Armenia did not seek this fight, does not believe there can be a military solution, and seeks the support of the OCSE Minsk Group and other international bodies to stop the fighting and restore international law. Just like Northern Ireland. But if they have to, every Armenian will fight to the death for Artsakh’s right to self-determination. Why? Because if the republic falls and its people are killed or scattered, Armenia itself will be next. Look at the map, and imagine the squeeze between Turkey and Azerbaijan.

A century ago, as Azerbaijan got control of Nagorno-Karabakh, Turkey launched an attack on ethnic Armenians living on its sovereign territory to the West of today’s fight–families who had lived there for many generations. 1.5 million were killed and many more fled. Today there are many millions more Armenians living outside the region, than there are in Armenia itself–a country of only 3 million people. Armenians are terrified and angry, fearing that another genocide is underway.

What’s it to You?

Destabilization in the area is dangerous for us all. Turkey seeks to be a superpower. Russia, selling arms to both Azerbaijan and Armenia, is an ally of Armenia in order to keep Erdogan in check–but Putin has yet to make a move. Macron spoke out today in favour of a ceasefire–France, like the U.S. and Russia is a key member of the Minsk group. Trump has said and done nothing–yet. Iran waits and watches. The South Caucasus is where the Christian and Muslim worlds meet.

I have called both WV Senators’ office and my representative. A mix of Democrats and Republicans, their staffers were polite but mystified. All the other calls they are getting are about the Debate and the Election, I bet. I care about those things, and many more, but I do not think any of us can afford to turn our back on Artsakh/Nagorno-Karabakh. Please do what you can to support a return to peace in the region, and the well-being of the people under fire.

I am not an historian, or a politician. I believe what I have written above is factual, and I have done my best to be even-handed in my language. If I have made a mistake, please do let me know.

Posted in Armenia | 3 Comments

The Artist formerly known as…

I have been taking online classes in acrylic painting during lockdown (check out Racquel Keller’s classes here) and have found it an unexpected joy. I was never considered artistic at school or at home, but I have always loved colour and of course it is pleasing when people compliment me on what I have created.

Unlikely as it seems, it is now possible to buy a Liz Barron original on this site. Should you wish, please check out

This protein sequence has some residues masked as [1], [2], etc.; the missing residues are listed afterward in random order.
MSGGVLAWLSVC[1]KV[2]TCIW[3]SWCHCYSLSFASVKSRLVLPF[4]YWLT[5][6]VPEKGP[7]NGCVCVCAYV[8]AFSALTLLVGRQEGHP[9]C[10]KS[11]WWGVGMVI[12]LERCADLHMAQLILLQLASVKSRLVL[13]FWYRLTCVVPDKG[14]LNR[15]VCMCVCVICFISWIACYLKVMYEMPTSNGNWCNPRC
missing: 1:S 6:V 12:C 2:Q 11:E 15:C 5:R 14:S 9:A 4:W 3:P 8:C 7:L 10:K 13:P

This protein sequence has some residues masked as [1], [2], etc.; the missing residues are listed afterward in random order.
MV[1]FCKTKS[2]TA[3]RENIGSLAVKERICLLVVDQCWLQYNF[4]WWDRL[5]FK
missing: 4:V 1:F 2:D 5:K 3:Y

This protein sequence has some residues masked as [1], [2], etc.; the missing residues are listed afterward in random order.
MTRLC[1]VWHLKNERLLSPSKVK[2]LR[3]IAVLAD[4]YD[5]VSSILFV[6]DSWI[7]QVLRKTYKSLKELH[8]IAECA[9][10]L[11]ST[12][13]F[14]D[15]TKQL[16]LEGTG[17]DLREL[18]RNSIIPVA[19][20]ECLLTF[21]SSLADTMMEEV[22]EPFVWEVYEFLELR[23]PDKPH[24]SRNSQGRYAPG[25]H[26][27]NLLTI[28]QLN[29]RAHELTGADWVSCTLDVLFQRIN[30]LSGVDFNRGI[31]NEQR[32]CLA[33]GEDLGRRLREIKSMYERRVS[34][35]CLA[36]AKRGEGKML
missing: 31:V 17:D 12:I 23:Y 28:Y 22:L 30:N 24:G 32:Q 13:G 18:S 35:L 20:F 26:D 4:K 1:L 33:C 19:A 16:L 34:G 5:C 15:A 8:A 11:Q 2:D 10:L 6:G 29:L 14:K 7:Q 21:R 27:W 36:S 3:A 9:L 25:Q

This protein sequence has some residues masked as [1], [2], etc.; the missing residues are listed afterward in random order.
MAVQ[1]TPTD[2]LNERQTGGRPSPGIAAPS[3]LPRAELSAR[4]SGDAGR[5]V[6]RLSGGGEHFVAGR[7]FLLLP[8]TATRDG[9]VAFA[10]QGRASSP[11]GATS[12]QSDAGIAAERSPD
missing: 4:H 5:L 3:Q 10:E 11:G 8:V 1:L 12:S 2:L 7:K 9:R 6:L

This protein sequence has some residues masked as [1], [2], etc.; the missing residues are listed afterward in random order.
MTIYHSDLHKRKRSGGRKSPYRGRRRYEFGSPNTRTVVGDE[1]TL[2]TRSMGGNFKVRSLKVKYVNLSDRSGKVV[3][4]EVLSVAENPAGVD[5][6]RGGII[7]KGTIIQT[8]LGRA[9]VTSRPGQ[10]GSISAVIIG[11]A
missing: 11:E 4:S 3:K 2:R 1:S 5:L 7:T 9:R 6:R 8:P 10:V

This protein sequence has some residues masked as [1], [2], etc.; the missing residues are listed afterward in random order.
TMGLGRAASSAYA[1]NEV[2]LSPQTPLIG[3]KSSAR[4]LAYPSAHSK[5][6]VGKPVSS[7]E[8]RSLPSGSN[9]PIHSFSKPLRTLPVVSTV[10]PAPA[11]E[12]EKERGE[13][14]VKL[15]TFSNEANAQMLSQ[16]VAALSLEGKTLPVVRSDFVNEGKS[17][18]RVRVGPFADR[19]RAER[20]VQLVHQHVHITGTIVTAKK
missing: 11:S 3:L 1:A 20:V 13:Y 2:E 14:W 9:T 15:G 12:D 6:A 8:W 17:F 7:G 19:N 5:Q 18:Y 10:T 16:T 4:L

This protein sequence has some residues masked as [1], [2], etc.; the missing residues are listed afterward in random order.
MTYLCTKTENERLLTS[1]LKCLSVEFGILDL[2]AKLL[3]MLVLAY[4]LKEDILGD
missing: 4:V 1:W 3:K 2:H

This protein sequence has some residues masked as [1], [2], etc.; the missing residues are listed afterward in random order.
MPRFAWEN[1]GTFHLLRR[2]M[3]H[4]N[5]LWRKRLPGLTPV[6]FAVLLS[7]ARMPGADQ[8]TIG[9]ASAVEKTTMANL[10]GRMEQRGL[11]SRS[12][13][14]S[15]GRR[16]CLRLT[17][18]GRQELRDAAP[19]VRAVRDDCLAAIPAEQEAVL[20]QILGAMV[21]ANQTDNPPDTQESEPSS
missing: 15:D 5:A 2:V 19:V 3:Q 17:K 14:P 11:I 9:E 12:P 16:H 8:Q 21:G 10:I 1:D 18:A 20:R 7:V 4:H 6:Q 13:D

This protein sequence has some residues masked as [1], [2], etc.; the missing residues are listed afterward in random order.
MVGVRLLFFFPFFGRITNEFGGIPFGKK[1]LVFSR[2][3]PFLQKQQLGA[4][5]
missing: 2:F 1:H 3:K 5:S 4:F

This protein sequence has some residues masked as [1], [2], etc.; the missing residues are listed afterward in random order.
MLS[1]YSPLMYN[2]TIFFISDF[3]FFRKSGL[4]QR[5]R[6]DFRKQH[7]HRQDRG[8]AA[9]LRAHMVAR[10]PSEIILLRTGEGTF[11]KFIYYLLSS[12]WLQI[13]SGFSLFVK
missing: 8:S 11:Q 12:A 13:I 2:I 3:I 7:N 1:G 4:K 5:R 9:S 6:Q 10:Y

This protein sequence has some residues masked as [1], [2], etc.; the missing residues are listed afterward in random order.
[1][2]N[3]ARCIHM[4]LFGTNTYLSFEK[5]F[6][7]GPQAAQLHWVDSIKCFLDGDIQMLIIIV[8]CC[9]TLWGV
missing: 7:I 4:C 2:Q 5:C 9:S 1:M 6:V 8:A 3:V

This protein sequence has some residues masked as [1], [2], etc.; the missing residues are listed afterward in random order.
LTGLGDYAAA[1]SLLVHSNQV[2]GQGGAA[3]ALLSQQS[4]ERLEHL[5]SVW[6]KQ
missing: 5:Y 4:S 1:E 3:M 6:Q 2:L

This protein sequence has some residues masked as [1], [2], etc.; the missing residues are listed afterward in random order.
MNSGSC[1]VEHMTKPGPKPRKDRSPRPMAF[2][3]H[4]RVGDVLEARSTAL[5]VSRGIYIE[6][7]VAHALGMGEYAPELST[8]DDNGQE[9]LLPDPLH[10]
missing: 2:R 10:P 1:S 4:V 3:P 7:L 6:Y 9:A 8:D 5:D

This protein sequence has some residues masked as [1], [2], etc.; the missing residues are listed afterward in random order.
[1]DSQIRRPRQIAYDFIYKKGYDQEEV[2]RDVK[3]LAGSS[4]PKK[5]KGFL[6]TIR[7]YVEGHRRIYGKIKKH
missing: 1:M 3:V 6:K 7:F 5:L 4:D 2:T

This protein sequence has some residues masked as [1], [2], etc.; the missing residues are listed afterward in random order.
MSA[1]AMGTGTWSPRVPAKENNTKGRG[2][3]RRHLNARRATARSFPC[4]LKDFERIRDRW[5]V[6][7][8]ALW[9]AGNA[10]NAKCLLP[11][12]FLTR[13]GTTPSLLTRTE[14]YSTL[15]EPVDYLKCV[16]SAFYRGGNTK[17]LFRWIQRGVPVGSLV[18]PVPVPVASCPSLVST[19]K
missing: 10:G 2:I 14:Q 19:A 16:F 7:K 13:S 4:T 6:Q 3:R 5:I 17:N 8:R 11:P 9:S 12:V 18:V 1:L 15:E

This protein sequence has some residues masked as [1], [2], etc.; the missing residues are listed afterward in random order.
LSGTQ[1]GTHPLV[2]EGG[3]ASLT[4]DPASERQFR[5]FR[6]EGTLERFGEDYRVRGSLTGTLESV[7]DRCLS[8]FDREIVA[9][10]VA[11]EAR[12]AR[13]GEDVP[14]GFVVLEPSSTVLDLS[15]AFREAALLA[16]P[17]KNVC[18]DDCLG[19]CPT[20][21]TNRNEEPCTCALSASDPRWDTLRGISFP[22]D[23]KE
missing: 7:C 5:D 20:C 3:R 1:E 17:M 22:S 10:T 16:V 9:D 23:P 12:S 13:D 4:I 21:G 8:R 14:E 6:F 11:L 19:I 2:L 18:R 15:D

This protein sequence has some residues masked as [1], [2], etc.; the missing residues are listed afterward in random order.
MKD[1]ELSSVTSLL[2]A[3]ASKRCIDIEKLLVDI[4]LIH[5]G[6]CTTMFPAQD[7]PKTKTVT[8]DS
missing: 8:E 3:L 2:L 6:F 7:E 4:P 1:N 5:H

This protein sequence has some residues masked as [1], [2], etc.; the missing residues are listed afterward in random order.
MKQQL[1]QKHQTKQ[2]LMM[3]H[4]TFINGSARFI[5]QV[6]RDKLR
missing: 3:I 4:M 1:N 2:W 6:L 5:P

Posted in Armenia | 3 Comments

My inner voice is aristocratic

I have renamed my inner voice Lady Louisa Chick. LLC is the impossibly smug sister of the always-socially-distant Mr Dombey in Dombey & Son. (I have yet to read this Dickens’ novel, but binge- watched an old BBC version this week, hence my introduction to Lady Louisa. The series is on Amazon Prime.)

It is Lady Louisa’s practice when faced with the newly post-partum and consumptive, to urge them to make an effort. Things would be all right, she strongly implies, if people would only give themselves a shake. In the novel, they never do.

‘If you would only make an effort’ I have trained my bustle-wearing, bonneted alter ego to beseech. This morning LLC’s entreaties encouraged me into foundation wear and made me put out the bin. I also changed the trash bag in the kitchen can. TBH, that is probably it for the day. I was almost tempted to make the bed until I got detained by an online article on the topic. Apparently unmade beds allow dust mites to disperse. Plus there is less risk of injury when sheets remain tousled. I am doing it — or rather not doing it–for YOU and to protect our harried health workers.

In the manner of all Victorian ladies, I am to spend the afternoon painting and corresponding with friends. If only there was a glass of Madeira in my future and a footman to present it.

Be safe. Be well. Watch period drama.

View from my window. Someone regularly grazes his horse on the traffic island. Other than that, there is not much going on.

Posted in America, art, BBC, bras, Charles Dickens, clothes, coronavirus, Household tips, lockdown | Leave a comment

Tacos and Knuckles, Alive, alive, oh

IMG_6308My six-year old grand-daughter has been staying for a few days. Like almost every other kid in America, she is out of school as part of our communal attempt to contain coronavirus.

We bake and cook all day, and Niya spends a lot of time in the bath.At night, I sing her to sleep with a selection of Irish folk songs. It gives both of us enormous pleasure. I know I am lucky to have found such an appreciative audience.

Yesterday I heard poor, long-suffering Alexa being berated for failing to play a song Niya was requesting.

‘What song do you want?’ I asked.

‘Tacos and Knuckles’

“What? Who sings it?’